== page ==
Your name may be on the calendar invite, alongside the name of your team. But in most cultures, introducing yourself and what you do is a basic form of respect. Briefly introduce yourself and your team. Say your name and later listen to theirs, so that you know how to pronounce it. As a bonus, if any of you is not a native speaker, this preamble will help everybody getting used to each other’s accent.

Keep introductions brief: the candidate’s attention at this stage is focused on what’s next, and nothing you say now will likely stick.

State your intent

It is important to let the candidate know that you and them have a common goal: finding the experiences, the competencies and the attitudes that are a match for the role. You will use every precious minute to find them. Warn them that you might even interrupt them if they indulge in topics that are less relevant to the role, and they must know that you will only do that in their best interest.

Consider sharing an outline of what this meeting will be. Let them know whether it will be a conversation, or whether you’ll ask them to code, and that they will have time for questions. Consider showing your candidate the list of topics they will be tested on. While this transparency doesn’t bring you any direct value, it may contribute to the candidate’s peace of mind, which is a scarce and valuable asset.

Ask broad questions

If you ask a narrow technical question and the candidate can’t answer, what does this tell you about their fitness for the role?

The best question is the one that uncovers a candidate’s specialisation within the topic in your list. And since you don’t know where that gem is hiding, your best bet is to ask a broad question and let the candidate reveal it.

For example, if hiring for a Kubernetes software developer:

Don't ask: What are Linux control groups?

Ask: Tell me what you know about Linux containers.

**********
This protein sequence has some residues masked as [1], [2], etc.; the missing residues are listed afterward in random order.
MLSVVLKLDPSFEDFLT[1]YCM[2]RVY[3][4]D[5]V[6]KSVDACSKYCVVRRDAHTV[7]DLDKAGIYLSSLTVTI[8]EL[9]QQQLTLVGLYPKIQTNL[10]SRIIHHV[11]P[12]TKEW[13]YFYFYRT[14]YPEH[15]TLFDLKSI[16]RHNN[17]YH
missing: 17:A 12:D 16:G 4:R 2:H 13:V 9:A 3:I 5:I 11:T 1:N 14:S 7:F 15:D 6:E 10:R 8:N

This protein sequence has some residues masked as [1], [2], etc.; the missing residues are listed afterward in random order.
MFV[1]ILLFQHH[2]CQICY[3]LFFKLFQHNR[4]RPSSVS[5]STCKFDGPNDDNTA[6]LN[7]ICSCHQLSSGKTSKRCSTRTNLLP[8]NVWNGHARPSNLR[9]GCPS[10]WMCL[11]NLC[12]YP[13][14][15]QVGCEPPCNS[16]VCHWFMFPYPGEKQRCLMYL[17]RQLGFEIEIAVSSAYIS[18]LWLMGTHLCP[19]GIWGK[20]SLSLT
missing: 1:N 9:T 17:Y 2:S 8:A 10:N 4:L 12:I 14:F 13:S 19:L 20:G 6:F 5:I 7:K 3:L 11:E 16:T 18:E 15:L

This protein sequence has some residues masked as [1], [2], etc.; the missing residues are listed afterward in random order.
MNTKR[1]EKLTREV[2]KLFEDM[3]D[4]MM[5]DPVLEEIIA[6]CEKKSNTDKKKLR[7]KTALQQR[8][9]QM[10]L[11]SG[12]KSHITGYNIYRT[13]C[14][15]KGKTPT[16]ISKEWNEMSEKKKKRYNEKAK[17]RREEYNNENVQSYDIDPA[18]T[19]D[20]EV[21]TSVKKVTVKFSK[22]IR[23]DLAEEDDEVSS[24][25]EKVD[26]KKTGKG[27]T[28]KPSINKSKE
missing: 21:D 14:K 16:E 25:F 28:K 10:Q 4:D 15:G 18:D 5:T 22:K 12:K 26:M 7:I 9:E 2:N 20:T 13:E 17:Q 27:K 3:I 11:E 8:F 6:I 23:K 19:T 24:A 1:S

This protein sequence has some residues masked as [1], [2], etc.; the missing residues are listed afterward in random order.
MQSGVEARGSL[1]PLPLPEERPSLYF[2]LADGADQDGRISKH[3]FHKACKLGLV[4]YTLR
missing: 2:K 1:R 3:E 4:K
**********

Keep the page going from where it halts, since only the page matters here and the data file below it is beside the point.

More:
Within one technical topic, a candidate may possess an extremely valuable competency that they will only reveal in response to a broad question. The candidate might not be able to explain cgroups in detail, but they know that Linux kernel features enable some degree of isolation, and they might start talking about network namespaces. By starting with a narrow question, you might never know about their passion for virtual networks and interfaces.

Note that with broad questions, you may need to lead the candidate back on track if they choose a direction that is not relevant to the role. Also, some candidates will perform better with narrow, specific questions. Don’t let them down.

Broad questions can be definition-type questions, like the one above, or for example experience-type questions (“tell me about the last time you solved a bug”), or exercise-type (“how would you diagnose a malfunction in Kubernetes?”). Experience-type questions may be very revealing but also a potential source of noise, because everyone’s professional history is influenced by factors that have nothing to do with their skills. Well-crafted exercises on the other hand are complex to design but may provide great insights.

When asking definition-type questions, pay attention to how the candidate builds the answer. Do they randomly throw one fact after the other, or do they take the time to structure their knowledge? This can help you assess the degree of operational vs conceptual knowledge they possess. Operational knowledge tend to make people faster at solving problems. Conceptual knowledge typically makes one better at finding solutions to new problems.

Especially for a junior position, consider asking what their favourite topic is within their branch of software engineering. Bring popcorn.

Note that sometimes the role requires some very specific technical knowledge, for which you have to ask very narrow questions. But then ask yourself whether a motivated hire could acquire this knowledge on the job.

Ask all the questions